The Khmer Angkor Tour Guide Association (Katga) called on the Apsara National Authority to reconsider its decision banning all animals from being released into the moat surrounding the Angkor Wat temple after the authority prohibited the action for the sake of visitors’ safety.
An Apsara National Authority statement on Friday said that the decision was made to protect tourists visiting the temple, which was originally built as a temple for the Hindu deity Vishnu before being converted into a Buddhist temple.
The statement reiterated that the temple was originally built to symbolically represent Mount Meru – the home of the Hindu gods. It added that the moat, which represents the ocean said to surround Mount Meru, also helps maintain the structure of the temple and store water during the dry season.
“In the meantime, the temple is a place where national and international tourists create fond memories. An Apsara National Authority environmental working group has regularly performed the task of cleaning the [moat] regularly. Please kindly don’t release animals into the moat,” the Apsara National Authority statement said.
Katga president Khieu Thy told The Post that the ban should only pertain to particularly venomous or vicious animals because some animals, such as various fish and tortoises do not pose a risk to tourists’ safety, instead they only beautify the area.
Thy pointed out that government officials and residents would regularly and sometimes ceremonially release fish, tortoises and eels into the moat believing that the act would clean them of misfortune and or as prayers for peace.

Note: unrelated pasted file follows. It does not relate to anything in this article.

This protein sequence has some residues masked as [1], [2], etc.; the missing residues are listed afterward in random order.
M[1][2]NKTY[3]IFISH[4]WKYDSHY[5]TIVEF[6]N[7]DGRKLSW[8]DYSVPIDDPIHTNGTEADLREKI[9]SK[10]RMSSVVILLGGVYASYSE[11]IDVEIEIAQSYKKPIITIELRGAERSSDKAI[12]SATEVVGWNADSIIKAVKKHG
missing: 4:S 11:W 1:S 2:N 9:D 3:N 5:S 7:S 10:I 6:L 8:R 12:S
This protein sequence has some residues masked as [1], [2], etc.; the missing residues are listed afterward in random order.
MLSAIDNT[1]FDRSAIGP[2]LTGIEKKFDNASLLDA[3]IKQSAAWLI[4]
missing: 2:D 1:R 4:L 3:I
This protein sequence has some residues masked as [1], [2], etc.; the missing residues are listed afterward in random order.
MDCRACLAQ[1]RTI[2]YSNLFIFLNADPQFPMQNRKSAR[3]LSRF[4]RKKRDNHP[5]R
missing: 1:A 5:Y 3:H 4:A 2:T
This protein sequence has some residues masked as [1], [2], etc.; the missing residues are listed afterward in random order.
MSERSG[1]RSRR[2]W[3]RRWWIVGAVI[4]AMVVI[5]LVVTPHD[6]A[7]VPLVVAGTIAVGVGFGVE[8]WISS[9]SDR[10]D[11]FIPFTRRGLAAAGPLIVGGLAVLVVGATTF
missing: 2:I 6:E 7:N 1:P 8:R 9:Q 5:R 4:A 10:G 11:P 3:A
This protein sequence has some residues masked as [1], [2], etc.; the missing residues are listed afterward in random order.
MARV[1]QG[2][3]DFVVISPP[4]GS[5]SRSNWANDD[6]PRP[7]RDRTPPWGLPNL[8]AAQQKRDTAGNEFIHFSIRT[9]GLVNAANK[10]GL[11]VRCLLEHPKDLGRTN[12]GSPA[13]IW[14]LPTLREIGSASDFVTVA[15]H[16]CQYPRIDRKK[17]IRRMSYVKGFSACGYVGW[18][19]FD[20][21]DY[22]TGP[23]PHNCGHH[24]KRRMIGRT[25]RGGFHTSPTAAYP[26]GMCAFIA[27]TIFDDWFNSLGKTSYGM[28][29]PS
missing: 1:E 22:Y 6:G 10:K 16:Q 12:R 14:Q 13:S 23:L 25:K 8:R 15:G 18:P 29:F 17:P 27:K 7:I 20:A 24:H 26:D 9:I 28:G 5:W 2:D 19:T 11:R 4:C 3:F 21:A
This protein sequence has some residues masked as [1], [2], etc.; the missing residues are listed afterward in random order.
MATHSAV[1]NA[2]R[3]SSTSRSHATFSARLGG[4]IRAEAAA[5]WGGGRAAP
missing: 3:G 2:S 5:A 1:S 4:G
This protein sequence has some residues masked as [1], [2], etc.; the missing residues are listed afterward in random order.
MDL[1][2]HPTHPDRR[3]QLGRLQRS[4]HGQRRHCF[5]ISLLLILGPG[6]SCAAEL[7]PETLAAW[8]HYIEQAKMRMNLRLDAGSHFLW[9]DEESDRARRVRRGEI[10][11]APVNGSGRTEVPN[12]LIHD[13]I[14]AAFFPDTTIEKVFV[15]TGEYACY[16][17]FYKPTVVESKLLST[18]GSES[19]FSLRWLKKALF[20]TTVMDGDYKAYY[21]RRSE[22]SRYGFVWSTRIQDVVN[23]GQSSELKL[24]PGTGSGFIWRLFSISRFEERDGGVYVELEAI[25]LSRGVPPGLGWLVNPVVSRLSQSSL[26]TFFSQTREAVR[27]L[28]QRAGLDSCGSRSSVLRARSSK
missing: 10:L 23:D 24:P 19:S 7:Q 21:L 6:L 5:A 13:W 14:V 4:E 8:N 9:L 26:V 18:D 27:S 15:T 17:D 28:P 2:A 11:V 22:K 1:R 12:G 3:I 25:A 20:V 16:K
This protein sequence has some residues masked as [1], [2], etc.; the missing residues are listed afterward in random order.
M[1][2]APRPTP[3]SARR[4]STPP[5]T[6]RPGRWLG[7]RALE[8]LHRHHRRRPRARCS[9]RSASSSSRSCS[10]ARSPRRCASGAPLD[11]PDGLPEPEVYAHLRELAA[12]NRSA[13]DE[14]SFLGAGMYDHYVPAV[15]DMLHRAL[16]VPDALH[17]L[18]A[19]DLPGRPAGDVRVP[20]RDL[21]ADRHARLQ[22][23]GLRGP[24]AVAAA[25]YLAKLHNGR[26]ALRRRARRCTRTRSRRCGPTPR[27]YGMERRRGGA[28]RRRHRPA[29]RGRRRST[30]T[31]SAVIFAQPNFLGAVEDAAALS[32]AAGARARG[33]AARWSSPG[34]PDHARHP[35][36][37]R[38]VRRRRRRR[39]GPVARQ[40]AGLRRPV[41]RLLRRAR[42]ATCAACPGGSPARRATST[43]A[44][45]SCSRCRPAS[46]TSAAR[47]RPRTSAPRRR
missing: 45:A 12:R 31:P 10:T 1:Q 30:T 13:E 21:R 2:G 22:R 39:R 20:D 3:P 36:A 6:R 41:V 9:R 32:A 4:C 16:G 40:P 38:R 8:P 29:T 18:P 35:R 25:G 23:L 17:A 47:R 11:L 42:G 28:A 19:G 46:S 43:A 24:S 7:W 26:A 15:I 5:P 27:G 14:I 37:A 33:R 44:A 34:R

“The area has long been a holy shrine, so some people release fish and tortoises. But releasing crocodiles, snakes or any other vicious animals should be banned because we also fear that they cause a danger to humans,” he stressed.
Apsara National Authority spokesman Long Kosal on Wednesday reiterated that a number of faithful visited the temple each year since it was originally built to symbolically represent Mount Meru – the home of the Hindu gods.
Kosal said that a number of nearby residents would secretly release species of animals such as fish, crocodiles and tortoises into the moat, which endanger the lives of millions of tourists who visit the temple each year.
Ministry of Tourism undersecretary of state Top Sopheak told The Post: “We learned that a number of crocodiles and other animals had been released into the moat and to prevent these instances in the future, the Apsara National Authority asked citizens not to release any species of animals there to help preserve its cultural heritage.
“This is a place of worship. It is for locals and tourists from abroad to take photographs and craft lifelong memories,” Kosal said on Wednesday.
Sopheak underlined that the ministry supported the authority’s decision, saying that both parties were invested in the archaeological park’s preservation.
He advised that faithful who wish to observe their religion by releasing animals back into the wild should seek out tourist destinations such as pagodas, ponds and conservation areas rather than the holy moat.